Why the young should familiarise themselves with re-employment…

The NTUC recently launched a guidebook to educate and help companies get ready for the raising of the re-employment age from the current 65 to 67. From July 2017, employers are expected to offer re-employment to eligible employers up to the age of 67.

NTUC U Live's guidebook on "Understanding Re-employment".
NTUC U Live’s guidebook on “Understanding Re-employment”.

But the guidebook shouldn’t just be read by companies and mature workers. Instead, younger workers should also start reading the guidebook and understand for themselves how re-employment works.

Here are 3 reasons why younger workers ought to familiarise themselves with RE-EMPLOYMENT:

Today’s young may become tomorrow’s seniors

By 2030, 900,000 citizens will be 65 years and older.
By 2030, 900,000 citizens will be 65 years and older.

As Singaporean’s life expectancy increases over time, today’s young workers will also become tomorrow’s mature workers. Hence the need to be in the know of how they can be re-employed when the time comes.

According to the guidebook, the life expectancy of Singapore has increased from 66 in 1970 to 82 in 2010. And by 2030, 900,000 citizens will be aged 65 and above.

Mature workers are a source of untapped potential

Mature workers are a source of untapped potential.
Mature workers are a source of untapped potential.

The other reason why the young should understand re-employment, is because the labour market is tightening.

The foreign manpower quota is decreasing to ensure a Singapore core in certain industries. This means that mature workers can then fill the vacancies which were possibly once open to foreigners.

Adding to it, there are fewer births which means that there will be lesser workers entering the workforce in future, meaning that more mature workers will be retained to work alongside younger workers.

Mature workers are talents in their own right

Mature workers can share their experience and skills honed over many years.
Mature workers can share their experience and skills honed over many years.

As the chinese saying goes ‘家有一老, 如有一宝’ (having an old family member at home is like having a gem), having mature workers staying on in an organisation can really be valuable. They bring with them valuable expertise, experience and skills which have been garnered over many years. Some of these are much more precious than textbooks or lecture slides can impart.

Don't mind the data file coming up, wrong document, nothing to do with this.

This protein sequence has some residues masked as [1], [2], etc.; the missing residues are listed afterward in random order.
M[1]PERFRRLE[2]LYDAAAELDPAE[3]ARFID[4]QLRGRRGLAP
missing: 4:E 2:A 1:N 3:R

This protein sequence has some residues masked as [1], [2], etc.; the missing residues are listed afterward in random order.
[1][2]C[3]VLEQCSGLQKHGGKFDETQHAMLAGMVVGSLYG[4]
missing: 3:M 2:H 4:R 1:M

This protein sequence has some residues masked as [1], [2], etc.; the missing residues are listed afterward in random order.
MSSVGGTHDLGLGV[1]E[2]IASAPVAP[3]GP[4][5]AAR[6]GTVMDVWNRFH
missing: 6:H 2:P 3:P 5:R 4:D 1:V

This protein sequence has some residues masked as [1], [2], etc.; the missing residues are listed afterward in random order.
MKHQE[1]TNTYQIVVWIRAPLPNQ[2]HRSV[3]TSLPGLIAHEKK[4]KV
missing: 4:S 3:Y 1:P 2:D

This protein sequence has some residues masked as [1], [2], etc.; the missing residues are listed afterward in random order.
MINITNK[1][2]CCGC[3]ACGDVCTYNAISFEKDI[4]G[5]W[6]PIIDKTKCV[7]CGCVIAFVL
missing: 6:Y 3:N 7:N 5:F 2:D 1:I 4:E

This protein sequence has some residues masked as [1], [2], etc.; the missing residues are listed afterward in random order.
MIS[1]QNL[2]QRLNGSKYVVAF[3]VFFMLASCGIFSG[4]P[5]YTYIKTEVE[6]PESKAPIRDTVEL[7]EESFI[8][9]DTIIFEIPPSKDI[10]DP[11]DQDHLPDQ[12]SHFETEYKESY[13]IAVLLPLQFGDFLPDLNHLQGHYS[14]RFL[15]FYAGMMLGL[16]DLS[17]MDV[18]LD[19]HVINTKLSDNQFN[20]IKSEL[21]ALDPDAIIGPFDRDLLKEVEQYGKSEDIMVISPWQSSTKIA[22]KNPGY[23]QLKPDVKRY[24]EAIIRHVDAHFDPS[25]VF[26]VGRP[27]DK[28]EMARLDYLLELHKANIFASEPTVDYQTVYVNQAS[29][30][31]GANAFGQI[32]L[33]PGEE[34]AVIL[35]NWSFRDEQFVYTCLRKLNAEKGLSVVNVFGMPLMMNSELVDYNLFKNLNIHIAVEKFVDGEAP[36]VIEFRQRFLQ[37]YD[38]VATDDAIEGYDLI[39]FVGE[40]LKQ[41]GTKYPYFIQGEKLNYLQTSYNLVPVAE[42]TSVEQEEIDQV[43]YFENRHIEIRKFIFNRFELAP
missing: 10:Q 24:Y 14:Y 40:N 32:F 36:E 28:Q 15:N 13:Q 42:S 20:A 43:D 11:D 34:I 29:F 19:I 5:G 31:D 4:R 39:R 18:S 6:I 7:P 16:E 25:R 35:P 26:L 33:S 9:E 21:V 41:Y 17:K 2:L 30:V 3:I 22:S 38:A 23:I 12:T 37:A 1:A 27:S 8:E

Journey started many years back

The journey for re-employment of mature workers started in 2012 when the Retirement and Re-employment Act came into force. This allowed workers to continue working beyond the age of 62 if they are able and want to.

Since then, Singapore’s ageing workforce benefited from the longer working years as they increased their financial resources whilst enhancing their well-being both mentally and physically.

With the increasing life expectancy of Singaporeans, the NTUC has been constantly calling on the government to raise the re-employment age ceiling over the years to allow mature workers, who are willing, to continue working.

Through its U Live platform, the Labour Movement has been strongly advocating for workplaces to be ageless – providing fair and equal opportunities for all.


NTUC Deputy Secretary General and champion for mature workers said:

“The re-employment ceiling will go up from 65 to 67 from July next year. We are therefore in the stage of working with companies to get ready. “


Image Credits: Channel NewsAsia, Re-employment Singapore.

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Arthur Lee

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